Teachers, in turn, will use these same social media sites to respond more quickly to the concerns of the entire class. Teachers may also incorporate social media to make classes available as sites like YouTube or Google Hangouts evolve to unimaginable capabilities. Snow days may eventually become a thing of the past in a future where a basic classroom structure always exists through different forms of social media.
In the next 50 years, school systems may also incorporate advanced adaptive learning programs and move to a “flipped” academic model in which students are exposed to the bulk of their curriculum through technology outside the classroom. Students will spend more time at home as artificial intelligence evolves and adaptive learning programs become “teaching-machines” that instruct students in high-order thinking and creativity.
While AI of today is still in its infancy, students in the Batavia school system 50 years from now may get advanced support and feedback from AI tutors. But is this good or bad? It’s possible that AI may in some cases replace the role of the traditional teacher or become another factor that subverts the role of today’s teacher to that of a facilitator in the future. Although this kind of adaptive AI might sound like science fiction, some prominent figures in the tech world believe it will arrive sooner than later. In a recent interview with The Verge, Bill Gates responded to a question concerning AI and education, saying, “The idea that you could talk to a [virtual] advisor that would understand different misconceptions and arbitrary linguistics around it, that’ll certainly come in the next decade.”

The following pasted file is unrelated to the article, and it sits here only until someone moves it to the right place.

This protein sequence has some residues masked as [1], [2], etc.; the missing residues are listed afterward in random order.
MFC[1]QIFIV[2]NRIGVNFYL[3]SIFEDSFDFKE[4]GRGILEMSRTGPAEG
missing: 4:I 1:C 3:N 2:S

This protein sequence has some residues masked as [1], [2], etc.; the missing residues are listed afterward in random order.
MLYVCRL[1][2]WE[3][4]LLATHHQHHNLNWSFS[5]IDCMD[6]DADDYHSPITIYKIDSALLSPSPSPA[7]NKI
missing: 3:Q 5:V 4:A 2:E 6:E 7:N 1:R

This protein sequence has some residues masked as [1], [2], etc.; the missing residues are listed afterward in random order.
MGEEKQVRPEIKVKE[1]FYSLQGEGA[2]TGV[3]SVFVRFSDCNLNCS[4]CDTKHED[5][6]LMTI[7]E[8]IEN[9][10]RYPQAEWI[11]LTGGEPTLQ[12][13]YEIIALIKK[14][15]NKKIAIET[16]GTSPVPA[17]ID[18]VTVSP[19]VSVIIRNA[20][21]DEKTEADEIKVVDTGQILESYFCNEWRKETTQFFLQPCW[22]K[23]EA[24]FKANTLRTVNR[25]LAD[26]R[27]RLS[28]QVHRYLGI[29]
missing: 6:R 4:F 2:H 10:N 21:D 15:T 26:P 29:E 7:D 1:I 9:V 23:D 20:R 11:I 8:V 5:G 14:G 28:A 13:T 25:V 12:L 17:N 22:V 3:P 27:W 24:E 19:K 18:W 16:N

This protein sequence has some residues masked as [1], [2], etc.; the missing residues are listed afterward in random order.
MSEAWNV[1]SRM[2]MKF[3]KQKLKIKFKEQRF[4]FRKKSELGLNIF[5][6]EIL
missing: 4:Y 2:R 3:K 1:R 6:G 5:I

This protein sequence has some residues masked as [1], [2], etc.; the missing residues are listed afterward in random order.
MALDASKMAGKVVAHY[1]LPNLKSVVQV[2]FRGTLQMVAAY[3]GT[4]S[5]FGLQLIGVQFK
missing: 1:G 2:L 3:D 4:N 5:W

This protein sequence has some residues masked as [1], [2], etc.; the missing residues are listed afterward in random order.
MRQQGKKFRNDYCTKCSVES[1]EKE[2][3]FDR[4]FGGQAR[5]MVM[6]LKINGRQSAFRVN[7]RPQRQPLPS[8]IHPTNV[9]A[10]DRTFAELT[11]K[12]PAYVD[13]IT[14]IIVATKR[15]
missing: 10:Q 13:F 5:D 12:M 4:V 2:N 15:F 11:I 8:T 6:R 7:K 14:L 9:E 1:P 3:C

Imagine a future in which each student has one-to-one access with an AI that can provide advanced instruction and feedback in every discipline from calculus to creative writing. The benefits of such artificial intelligence will go beyond egalitarian access to education; trial and error, a critical aspect of learning, will become less daunting in the face of a virtual instructor. Students who don’t like being put on the spot in the classroom will learn at their own pace with a system that adapts to their needs. Further, students may play a more active role in their education by developing their own curriculum and differentiating assignments in a way that fits their own personal learning style. This type of active student participation will become yet another possibility afforded by the advancement of personalized, one-to-one learning software.